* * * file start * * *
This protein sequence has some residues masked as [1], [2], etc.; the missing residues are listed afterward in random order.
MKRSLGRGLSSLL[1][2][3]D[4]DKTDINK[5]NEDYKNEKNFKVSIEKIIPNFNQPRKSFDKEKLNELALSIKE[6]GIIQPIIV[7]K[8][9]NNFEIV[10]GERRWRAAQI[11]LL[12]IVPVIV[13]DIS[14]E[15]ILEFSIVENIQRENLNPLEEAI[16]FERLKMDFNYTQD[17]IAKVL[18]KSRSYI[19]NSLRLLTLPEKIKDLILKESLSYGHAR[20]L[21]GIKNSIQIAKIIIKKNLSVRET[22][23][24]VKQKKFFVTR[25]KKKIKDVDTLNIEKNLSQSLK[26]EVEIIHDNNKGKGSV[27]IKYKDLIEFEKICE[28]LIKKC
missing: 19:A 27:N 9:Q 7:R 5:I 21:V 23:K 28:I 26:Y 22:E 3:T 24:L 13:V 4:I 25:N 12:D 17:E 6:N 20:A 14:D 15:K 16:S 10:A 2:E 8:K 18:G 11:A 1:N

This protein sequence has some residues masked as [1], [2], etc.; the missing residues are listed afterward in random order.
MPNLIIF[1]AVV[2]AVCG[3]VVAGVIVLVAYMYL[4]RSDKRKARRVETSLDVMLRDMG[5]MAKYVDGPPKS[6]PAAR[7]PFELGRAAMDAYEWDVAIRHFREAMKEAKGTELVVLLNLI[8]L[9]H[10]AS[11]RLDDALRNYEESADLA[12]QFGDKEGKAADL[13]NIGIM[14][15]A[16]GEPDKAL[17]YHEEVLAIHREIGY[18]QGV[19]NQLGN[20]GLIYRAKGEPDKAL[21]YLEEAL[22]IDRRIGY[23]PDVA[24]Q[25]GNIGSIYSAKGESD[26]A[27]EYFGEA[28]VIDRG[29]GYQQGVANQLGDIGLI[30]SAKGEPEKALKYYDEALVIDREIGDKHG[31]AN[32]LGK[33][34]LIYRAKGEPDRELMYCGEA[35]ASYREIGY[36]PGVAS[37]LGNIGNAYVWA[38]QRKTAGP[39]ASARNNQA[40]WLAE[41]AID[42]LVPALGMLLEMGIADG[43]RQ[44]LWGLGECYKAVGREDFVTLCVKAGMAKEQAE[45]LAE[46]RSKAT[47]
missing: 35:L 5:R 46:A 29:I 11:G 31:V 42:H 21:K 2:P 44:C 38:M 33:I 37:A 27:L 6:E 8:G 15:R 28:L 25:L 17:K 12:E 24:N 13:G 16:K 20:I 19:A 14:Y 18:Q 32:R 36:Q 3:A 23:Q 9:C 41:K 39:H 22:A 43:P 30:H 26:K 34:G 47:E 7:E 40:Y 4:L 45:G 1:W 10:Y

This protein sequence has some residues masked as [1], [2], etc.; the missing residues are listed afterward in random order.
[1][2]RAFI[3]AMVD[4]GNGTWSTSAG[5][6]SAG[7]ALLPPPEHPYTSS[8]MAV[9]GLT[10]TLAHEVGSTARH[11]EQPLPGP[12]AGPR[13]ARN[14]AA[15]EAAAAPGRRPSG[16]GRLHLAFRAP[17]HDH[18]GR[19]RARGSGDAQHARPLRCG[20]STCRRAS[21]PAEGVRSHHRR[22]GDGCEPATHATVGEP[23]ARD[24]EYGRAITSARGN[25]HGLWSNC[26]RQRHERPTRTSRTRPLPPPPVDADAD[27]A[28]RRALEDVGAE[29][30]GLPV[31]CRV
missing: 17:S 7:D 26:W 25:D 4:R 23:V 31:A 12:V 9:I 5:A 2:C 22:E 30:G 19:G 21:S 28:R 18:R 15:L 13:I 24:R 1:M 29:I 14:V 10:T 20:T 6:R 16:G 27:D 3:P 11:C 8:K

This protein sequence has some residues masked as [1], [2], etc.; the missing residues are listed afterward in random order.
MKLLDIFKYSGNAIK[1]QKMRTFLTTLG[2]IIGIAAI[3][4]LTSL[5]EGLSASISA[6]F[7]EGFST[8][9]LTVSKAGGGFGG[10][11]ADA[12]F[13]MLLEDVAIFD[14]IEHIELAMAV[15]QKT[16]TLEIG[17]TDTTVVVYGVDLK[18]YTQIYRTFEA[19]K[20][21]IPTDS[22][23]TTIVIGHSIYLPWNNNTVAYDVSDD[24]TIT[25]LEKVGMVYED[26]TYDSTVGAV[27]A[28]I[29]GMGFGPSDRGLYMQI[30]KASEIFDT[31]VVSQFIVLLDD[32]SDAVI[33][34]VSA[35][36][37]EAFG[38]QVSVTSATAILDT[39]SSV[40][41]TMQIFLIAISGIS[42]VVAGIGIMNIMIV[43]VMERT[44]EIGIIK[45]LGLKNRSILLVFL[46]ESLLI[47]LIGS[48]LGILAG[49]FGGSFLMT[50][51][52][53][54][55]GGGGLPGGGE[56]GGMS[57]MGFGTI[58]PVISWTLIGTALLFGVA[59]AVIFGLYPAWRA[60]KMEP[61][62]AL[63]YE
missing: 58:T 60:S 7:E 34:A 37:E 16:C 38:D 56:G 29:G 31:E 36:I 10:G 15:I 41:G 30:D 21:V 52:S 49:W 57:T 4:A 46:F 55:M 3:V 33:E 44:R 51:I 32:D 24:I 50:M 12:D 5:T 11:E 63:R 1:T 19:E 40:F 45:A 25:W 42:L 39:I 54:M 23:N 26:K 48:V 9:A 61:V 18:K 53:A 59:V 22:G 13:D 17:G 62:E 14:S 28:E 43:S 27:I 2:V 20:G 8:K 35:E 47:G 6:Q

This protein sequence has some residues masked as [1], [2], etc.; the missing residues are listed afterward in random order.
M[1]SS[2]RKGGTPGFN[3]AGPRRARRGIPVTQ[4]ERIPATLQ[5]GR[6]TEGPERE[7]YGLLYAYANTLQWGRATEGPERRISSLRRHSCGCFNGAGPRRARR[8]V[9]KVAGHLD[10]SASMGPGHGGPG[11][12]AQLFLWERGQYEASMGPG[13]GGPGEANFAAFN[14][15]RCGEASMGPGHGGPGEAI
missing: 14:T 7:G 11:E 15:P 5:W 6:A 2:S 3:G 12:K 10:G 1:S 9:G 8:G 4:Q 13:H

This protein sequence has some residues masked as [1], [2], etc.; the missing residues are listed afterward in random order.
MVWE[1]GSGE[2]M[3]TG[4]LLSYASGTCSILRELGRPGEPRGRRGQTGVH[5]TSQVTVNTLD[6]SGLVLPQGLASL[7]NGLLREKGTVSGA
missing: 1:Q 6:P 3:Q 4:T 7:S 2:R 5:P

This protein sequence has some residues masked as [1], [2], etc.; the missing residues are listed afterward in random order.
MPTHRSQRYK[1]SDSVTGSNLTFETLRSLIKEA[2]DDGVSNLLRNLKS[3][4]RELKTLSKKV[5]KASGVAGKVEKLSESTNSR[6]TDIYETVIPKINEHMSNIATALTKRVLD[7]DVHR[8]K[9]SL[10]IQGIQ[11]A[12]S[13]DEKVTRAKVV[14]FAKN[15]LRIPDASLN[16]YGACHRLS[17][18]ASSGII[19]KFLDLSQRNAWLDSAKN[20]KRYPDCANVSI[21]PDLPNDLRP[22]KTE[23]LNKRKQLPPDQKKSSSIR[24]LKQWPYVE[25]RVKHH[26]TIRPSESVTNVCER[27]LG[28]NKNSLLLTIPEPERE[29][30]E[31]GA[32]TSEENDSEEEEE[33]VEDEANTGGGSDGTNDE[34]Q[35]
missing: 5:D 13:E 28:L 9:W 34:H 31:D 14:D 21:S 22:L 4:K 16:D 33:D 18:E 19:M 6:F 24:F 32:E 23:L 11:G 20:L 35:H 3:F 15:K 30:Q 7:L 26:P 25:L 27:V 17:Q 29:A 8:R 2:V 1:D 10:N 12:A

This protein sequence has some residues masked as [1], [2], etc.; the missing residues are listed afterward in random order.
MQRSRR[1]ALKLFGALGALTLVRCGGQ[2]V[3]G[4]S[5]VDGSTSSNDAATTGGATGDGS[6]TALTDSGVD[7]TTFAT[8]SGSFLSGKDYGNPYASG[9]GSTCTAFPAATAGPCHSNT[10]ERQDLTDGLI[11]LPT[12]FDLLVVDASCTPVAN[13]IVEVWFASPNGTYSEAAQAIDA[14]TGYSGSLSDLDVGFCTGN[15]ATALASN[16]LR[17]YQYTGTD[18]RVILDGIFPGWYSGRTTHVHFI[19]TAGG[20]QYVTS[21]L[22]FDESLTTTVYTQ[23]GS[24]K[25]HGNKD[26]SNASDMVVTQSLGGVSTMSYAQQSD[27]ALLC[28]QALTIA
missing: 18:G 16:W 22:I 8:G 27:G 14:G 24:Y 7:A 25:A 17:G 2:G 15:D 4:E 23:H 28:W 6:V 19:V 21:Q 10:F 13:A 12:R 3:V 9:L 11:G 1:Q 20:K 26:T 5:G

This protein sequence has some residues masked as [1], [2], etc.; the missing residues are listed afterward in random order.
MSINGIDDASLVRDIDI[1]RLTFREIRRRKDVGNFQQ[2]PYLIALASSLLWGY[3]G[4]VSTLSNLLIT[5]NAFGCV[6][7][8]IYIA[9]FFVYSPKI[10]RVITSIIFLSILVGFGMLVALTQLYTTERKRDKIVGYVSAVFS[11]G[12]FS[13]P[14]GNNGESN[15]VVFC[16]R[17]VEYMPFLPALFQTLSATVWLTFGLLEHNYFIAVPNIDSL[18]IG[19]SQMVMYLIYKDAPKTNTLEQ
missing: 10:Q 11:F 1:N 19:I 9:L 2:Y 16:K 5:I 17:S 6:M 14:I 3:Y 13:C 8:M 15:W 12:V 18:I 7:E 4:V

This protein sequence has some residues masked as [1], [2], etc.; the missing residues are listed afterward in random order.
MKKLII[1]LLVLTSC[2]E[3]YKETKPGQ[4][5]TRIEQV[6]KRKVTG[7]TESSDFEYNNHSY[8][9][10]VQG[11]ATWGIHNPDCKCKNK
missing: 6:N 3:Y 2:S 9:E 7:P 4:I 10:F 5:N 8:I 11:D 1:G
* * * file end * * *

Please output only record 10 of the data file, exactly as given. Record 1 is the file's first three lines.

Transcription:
This protein sequence has some residues masked as [1], [2], etc.; the missing residues are listed afterward in random order.
MKKLII[1]LLVLTSC[2]E[3]YKETKPGQ[4][5]TRIEQV[6]KRKVTG[7]TESSDFEYNNHSY[8][9][10]VQG[11]ATWGIHNPDCKCKNK
missing: 6:N 3:Y 2:S 9:E 7:P 4:I 10:F 5:N 8:I 11:D 1:G